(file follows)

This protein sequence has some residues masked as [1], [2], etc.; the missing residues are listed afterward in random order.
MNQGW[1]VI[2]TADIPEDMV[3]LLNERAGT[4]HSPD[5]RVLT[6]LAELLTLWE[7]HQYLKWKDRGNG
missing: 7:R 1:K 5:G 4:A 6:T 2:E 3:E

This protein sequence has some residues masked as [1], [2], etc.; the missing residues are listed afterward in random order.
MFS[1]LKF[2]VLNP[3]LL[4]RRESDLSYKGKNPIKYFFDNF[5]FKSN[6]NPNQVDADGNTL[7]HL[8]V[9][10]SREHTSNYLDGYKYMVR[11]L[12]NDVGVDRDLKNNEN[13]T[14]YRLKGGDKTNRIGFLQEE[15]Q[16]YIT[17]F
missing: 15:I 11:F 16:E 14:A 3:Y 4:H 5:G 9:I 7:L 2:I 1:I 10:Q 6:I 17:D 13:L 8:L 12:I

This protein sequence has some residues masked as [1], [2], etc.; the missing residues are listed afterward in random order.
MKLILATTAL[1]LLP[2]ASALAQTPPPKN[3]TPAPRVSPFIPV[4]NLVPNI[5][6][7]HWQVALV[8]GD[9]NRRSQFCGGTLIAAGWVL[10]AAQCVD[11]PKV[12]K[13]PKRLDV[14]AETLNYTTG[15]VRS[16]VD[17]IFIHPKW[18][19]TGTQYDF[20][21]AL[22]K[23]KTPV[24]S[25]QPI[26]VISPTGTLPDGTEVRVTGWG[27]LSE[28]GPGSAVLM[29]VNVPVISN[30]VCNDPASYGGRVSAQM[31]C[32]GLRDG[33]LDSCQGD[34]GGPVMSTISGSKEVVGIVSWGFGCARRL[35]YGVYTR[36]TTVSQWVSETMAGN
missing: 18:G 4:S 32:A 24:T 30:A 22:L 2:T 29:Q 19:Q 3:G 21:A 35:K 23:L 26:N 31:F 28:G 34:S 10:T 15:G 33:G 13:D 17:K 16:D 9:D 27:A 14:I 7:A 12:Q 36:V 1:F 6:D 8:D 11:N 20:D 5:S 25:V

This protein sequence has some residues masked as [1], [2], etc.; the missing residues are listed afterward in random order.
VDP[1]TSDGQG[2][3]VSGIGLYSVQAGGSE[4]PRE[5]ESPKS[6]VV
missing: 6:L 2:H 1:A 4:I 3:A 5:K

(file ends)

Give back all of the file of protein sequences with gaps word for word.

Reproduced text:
This protein sequence has some residues masked as [1], [2], etc.; the missing residues are listed afterward in random order.
MNQGW[1]VI[2]TADIPEDMV[3]LLNERAGT[4]HSPD[5]RVLT[6]LAELLTLWE[7]HQYLKWKDRGNG
missing: 7:R 1:K 5:G 4:A 6:T 2:E 3:E

This protein sequence has some residues masked as [1], [2], etc.; the missing residues are listed afterward in random order.
MFS[1]LKF[2]VLNP[3]LL[4]RRESDLSYKGKNPIKYFFDNF[5]FKSN[6]NPNQVDADGNTL[7]HL[8]V[9][10]SREHTSNYLDGYKYMVR[11]L[12]NDVGVDRDLKNNEN[13]T[14]YRLKGGDKTNRIGFLQEE[15]Q[16]YIT[17]F
missing: 15:I 11:F 16:E 14:A 3:Y 4:H 5:G 9:I 7:L 2:I 1:I 10:Q 6:I 17:D 13:L 8:L 12:I

This protein sequence has some residues masked as [1], [2], etc.; the missing residues are listed afterward in random order.
MKLILATTAL[1]LLP[2]ASALAQTPPPKN[3]TPAPRVSPFIPV[4]NLVPNI[5][6][7]HWQVALV[8]GD[9]NRRSQFCGGTLIAAGWVL[10]AAQCVD[11]PKV[12]K[13]PKRLDV[14]AETLNYTTG[15]VRS[16]VD[17]IFIHPKW[18][19]TGTQYDF[20][21]AL[22]K[23]KTPV[24]S[25]QPI[26]VISPTGTLPDGTEVRVTGWG[27]LSE[28]GPGSAVLM[29]VNVPVISN[30]VCNDPASYGGRVSAQM[31]C[32]GLRDG[33]LDSCQGD[34]GGPVMSTISGSKEVVGIVSWGFGCARRL[35]YGVYTR[36]TTVSQWVSETMAGN
missing: 18:G 4:S 32:A 24:T 30:A 22:L 2:T 29:Q 19:Q 3:G 21:A 35:K 23:L 26:N 31:F 28:G 34:S 10:T 15:G 33:G 13:D 17:K 16:D 9:D 27:A 14:I 7:A 12:Q 36:V 1:F 6:D 8:D 11:N 20:D 5:S 25:V

This protein sequence has some residues masked as [1], [2], etc.; the missing residues are listed afterward in random order.
VDP[1]TSDGQG[2][3]VSGIGLYSVQAGGSE[4]PRE[5]ESPKS[6]VV
missing: 6:L 2:H 1:A 4:I 3:A 5:K